Home Ec; Exceptionally good.

If I can borrow the words of John Dewey from 1934 talking on Individual Psychology and Education;

More specifically in relation to nutrition I like this definition:

Utter et al 2018 in their article in the Journal of Nutrition Education and Behaviour titled; Self-Perceived Cooking Skills in Emerging Adulthood Predict Better Dietary Behaviours and Intake 10 Years Later: A Longitudinal Study summarised

“Reporting adequate cooking skills at age 18–23 years was associated with usual involvement in meal preparation, having frequent family meals, greater vegetable consumption, and lower consumption of fast food later in life. Findings were consistent with a growing body of literature that suggests learning to cook is associated with better dietary behaviours”

All male private schools in the 2020 climate of equality and shared responsibility could lead with way with the sentiment that households for the most part are no longer; women cook and men provide the earning potential.

I struggle to see the legitimate argument against if the school lead with;

Like most things in life, when we remove the surface layer there are more benefits and in this case, it’s more than learning to cook.

Learning to follow directions from a well (or poorly) written recipe and converting measurements from imperial to metric are both great life skills that can be learned in the kitchen. Cooking can teach patience, practice and planning. It helps combat sexism and fosters an appreciation for other cultures.

I speak from personal experience that as a boarder of 5 years, all of our 3 meals a day were provided for us. On weekends if you stayed at day kid’s house, the last thing you or your friends parents wanted to do was involve you in cooking.

Coming out of school, I had very few meals I could prepare for myself to give myself the best chance to consume a balanced diet of nutrients and control my calorie intake. It also was incredibly inefficient cost wise, buying out for the majority of meals. As humans under pressure we revert to our lowest level of training and we are inherently lazy. Meaning as a younger healthy adult with no dependants or mortgage – health and money weren’t drivers to learn how to cook.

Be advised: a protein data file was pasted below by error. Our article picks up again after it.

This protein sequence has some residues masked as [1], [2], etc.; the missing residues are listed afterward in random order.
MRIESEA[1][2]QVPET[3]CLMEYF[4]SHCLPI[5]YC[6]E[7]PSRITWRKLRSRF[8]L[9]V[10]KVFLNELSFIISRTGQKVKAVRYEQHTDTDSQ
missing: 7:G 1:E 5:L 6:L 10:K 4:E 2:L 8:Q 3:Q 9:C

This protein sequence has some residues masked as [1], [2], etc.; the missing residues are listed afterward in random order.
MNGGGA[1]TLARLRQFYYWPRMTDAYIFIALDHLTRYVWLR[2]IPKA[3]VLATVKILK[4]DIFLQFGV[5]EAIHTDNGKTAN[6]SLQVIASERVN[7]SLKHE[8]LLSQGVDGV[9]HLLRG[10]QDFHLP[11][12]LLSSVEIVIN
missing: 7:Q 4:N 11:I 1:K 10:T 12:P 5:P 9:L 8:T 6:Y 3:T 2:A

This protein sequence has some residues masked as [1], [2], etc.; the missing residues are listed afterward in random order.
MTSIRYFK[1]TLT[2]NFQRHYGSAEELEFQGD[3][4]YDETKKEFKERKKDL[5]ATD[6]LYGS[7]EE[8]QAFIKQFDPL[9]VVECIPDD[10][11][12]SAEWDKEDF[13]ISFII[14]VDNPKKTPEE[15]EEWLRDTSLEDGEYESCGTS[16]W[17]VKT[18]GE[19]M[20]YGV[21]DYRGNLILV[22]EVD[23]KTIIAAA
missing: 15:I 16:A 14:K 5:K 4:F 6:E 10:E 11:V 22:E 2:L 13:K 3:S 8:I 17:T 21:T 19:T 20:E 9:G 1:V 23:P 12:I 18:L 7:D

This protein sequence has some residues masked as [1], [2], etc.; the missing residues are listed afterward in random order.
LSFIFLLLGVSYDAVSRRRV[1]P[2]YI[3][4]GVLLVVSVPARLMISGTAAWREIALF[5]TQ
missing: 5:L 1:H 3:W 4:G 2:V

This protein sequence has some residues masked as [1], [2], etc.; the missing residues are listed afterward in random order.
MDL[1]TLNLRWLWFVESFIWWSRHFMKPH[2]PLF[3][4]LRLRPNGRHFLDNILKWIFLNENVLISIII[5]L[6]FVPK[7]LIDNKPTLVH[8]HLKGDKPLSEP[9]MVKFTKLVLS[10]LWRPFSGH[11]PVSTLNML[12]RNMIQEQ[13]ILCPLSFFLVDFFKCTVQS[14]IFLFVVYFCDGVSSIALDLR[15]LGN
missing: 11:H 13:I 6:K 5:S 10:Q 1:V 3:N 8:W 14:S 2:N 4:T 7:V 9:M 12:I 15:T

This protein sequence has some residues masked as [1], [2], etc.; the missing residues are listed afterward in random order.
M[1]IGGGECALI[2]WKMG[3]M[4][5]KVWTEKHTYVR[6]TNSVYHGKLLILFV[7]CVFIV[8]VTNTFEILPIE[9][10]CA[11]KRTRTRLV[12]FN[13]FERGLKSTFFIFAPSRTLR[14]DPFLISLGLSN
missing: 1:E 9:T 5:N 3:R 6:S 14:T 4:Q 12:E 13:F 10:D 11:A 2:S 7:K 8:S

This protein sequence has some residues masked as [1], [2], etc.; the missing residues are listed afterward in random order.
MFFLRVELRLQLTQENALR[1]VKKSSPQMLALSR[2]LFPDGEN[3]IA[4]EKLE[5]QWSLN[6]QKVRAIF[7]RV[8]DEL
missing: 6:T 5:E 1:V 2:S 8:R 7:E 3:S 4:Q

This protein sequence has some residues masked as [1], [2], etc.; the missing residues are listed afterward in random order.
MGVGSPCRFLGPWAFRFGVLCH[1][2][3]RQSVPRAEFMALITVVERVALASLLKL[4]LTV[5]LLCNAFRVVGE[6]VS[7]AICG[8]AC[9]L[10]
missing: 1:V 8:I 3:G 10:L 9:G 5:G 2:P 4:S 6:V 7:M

While schools are notoriously slow at up taking ideas like this, if you are a parent, you have part of the solution; involve your kids in cooking at home.

According to the ABS data of Australian children aged 2-17 in 2017–18, an estimated 24% (746,000) of children were overweight (17%) or obese (7.7%).

If we as a society and governments genuinely wish to decrease the burden on the health care system, given in 2015, 8.5% of the burden of disease in Australia was attributable to overweight and obesity. Creating better relationships with food will create healthier people, cities and nations; we must be proactive and invest time, effort, money and infrastructure at the front end of the cycle over being reactive at the back end.


Matt is a small gym owner, trying to look at the nuance of the bigger picture.


References:

  1. Utter, J., Larson, N., Laska, M. N., Winkler, M., & Neumark-Sztainer, D. (2018). Self-Perceived Cooking Skills in Emerging Adulthood Predict Better Dietary Behaviors and Intake 10 Years Later: A Longitudinal Study. Journal of nutrition education and behavior50(5), 494–500. https://doi.org/10.1016/j.jneb.2018.01.021

2. Australian Institute of Health and Welfare statistics

https://www.aihw.gov.au/reports-data/behaviours-risk-factors/overweight-obesity/overview